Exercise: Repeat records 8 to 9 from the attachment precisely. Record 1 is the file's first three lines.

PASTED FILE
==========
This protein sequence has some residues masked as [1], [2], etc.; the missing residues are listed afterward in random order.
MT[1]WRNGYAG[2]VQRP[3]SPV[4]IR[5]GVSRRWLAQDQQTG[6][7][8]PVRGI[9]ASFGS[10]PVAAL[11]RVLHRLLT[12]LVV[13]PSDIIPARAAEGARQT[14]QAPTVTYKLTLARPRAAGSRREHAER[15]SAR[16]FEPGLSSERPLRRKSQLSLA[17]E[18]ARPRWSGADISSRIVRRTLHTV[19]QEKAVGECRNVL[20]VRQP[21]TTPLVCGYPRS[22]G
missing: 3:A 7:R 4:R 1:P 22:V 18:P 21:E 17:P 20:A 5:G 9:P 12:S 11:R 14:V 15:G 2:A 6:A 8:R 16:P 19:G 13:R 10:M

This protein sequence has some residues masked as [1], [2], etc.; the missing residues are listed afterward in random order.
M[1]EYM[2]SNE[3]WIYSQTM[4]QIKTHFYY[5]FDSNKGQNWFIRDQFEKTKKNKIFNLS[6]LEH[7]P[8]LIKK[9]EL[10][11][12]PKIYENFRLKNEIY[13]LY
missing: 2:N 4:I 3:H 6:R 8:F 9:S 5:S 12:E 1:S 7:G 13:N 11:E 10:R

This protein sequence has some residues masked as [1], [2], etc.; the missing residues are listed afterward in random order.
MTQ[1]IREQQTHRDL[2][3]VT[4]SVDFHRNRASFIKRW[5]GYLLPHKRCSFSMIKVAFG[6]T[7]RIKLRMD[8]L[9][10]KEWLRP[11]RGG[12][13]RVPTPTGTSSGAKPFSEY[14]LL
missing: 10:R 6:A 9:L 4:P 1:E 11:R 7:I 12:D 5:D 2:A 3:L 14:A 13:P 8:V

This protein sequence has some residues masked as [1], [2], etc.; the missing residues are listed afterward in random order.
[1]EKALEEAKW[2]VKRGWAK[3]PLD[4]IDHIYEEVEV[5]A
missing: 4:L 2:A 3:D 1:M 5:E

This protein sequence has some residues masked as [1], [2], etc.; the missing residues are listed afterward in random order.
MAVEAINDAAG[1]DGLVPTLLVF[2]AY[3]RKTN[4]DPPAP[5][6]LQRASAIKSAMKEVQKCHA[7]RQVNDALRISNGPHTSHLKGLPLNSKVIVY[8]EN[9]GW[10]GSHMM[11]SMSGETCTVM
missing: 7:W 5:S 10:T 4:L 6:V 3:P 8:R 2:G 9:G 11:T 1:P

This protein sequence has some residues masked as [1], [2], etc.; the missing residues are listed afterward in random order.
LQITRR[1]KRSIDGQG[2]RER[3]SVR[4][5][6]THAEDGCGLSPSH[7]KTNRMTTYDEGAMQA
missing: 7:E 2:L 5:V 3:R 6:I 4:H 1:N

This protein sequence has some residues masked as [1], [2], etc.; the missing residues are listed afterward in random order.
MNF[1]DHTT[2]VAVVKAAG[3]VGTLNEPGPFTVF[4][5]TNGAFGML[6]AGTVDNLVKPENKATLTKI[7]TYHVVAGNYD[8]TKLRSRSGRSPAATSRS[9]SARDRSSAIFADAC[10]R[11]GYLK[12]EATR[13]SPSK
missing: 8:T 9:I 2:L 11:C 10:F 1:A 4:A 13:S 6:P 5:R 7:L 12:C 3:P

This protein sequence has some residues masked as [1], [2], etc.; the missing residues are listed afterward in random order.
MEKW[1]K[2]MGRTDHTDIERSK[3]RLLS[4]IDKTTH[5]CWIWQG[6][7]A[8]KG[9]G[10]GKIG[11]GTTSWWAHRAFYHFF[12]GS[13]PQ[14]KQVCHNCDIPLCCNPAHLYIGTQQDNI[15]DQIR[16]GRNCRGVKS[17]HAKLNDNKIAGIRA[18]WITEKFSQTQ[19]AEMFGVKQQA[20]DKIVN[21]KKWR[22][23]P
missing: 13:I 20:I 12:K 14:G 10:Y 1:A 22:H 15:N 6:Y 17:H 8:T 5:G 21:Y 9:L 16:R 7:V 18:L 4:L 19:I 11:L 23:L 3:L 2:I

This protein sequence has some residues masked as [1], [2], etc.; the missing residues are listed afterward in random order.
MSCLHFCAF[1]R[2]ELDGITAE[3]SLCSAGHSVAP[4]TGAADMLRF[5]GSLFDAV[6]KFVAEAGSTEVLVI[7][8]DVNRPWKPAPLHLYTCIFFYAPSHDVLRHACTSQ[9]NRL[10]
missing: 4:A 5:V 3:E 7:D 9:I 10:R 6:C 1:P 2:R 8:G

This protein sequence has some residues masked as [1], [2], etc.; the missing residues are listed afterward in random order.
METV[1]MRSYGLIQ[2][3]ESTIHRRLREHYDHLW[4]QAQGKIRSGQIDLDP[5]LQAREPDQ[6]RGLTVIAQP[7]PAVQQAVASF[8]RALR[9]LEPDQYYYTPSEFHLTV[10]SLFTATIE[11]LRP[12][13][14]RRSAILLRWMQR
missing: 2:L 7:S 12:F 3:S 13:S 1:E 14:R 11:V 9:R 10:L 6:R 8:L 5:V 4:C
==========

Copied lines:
This protein sequence has some residues masked as [1], [2], etc.; the missing residues are listed afterward in random order.
MEKW[1]K[2]MGRTDHTDIERSK[3]RLLS[4]IDKTTH[5]CWIWQG[6][7]A[8]KG[9]G[10]GKIG[11]GTTSWWAHRAFYHFF[12]GS[13]PQ[14]KQVCHNCDIPLCCNPAHLYIGTQQDNI[15]DQIR[16]GRNCRGVKS[17]HAKLNDNKIAGIRA[18]WITEKFSQTQ[19]AEMFGVKQQA[20]DKIVN[21]KKWR[22][23]P
missing: 13:I 20:I 12:K 14:G 10:Y 1:A 22:H 15:N 6:Y 17:H 8:T 5:G 21:Y 9:L 16:R 7:V 18:L 4:L 19:I 11:L 23:L 3:L 2:I

This protein sequence has some residues masked as [1], [2], etc.; the missing residues are listed afterward in random order.
MSCLHFCAF[1]R[2]ELDGITAE[3]SLCSAGHSVAP[4]TGAADMLRF[5]GSLFDAV[6]KFVAEAGSTEVLVI[7][8]DVNRPWKPAPLHLYTCIFFYAPSHDVLRHACTSQ[9]NRL[10]
missing: 4:A 5:V 3:E 7:D 9:I 10:R 6:C 1:P 2:R 8:G